Paul L. Maier (b. 1930) is a Lutheran scholar on the history of Christianity. He is Emeritus Professor of Ancient History at Western Michigan University, where he taught for 53 years (1958–2011). I highly recommend his work. Here are some of his more accessible works.
8 Books on the History of Early Christianity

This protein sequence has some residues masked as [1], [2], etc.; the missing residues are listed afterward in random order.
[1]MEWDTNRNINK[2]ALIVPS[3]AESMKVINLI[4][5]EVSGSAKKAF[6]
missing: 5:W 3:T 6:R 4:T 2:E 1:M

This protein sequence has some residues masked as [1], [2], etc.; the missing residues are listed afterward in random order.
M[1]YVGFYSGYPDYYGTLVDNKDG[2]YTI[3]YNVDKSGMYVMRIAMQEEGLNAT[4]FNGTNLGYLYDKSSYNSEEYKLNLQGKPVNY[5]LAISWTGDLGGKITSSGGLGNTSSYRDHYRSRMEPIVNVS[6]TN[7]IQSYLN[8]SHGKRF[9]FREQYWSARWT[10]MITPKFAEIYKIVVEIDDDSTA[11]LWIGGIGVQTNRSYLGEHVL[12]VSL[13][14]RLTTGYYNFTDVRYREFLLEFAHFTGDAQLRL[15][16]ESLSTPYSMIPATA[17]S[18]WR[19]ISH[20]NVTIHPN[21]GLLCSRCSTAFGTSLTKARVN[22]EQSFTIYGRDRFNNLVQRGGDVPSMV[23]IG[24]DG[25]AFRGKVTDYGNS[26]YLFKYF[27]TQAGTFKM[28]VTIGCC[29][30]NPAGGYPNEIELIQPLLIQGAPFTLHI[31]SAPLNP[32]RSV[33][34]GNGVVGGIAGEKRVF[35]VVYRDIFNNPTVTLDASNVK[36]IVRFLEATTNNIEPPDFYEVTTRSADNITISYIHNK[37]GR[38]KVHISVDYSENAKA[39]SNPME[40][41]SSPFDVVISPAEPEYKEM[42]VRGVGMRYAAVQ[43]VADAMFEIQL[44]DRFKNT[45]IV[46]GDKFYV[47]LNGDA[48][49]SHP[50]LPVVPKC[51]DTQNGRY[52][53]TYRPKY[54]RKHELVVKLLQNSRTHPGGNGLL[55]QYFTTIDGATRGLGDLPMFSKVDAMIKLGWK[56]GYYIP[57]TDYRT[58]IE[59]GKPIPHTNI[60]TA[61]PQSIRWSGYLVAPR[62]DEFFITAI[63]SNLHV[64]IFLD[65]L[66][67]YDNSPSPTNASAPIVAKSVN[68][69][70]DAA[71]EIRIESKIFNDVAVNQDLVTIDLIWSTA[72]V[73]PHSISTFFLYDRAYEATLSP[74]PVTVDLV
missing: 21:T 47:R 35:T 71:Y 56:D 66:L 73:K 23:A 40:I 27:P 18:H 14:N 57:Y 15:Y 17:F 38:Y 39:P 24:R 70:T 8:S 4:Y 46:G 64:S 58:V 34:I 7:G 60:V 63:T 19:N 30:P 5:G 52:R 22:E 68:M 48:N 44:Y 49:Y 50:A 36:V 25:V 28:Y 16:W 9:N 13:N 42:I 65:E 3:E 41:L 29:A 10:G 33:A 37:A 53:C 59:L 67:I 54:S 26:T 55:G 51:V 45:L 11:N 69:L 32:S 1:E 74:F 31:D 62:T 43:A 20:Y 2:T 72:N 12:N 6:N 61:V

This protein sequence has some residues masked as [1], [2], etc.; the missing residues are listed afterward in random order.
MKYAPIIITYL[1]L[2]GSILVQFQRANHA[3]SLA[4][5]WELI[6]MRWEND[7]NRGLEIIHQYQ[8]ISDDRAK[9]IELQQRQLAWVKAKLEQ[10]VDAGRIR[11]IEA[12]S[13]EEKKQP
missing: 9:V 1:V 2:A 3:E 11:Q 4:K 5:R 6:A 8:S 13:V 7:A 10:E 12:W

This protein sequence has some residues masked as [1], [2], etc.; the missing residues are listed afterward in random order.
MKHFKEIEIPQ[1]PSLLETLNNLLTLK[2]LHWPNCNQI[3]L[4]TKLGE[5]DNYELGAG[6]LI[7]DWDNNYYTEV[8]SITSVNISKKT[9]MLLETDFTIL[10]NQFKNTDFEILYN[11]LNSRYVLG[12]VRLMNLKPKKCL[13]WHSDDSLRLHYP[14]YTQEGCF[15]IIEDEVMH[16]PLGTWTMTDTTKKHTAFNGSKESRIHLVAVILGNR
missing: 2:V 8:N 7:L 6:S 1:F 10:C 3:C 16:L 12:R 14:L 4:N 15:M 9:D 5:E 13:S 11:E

Pontius Pilate: A Novel. 3rd ed. Grand Rapids: Kregel, 2014. This “documentary novel” depicts the New Testament world in a relatively entertaining way. Reading this genre engages a different part of your brain and encourages you to envision the world of the New Testament more vividly. It makes you think and feel in ways that are virtually impossible by reading only encyclopedia-type summaries of the New Testament’s historical-cultural context. This book is so valuable that I require students to read it for a graduate course I teach called “New Testament Background and Message.” Maier writes from Pontius Pilate’s vantage point, starting with Pilate’s political life in Rome and appointment as prefect in Judea (AD 26) and continuing through the murder of Jesus (which Maier calculates as 33), the death of Tiberius (37), the assassination of Caligula (41), and the beginning of the reign of Claudius (41–54). The overall plot and every proper name in the book is historically accurate, and Maier fills in this factual skeleton with colorful fictional details. He reconstructs many events from the Gospels and Acts from the viewpoint of an educated, unbelieving Roman prefect. [Read more…] about 15 Accessible Books by Historian Paul Maier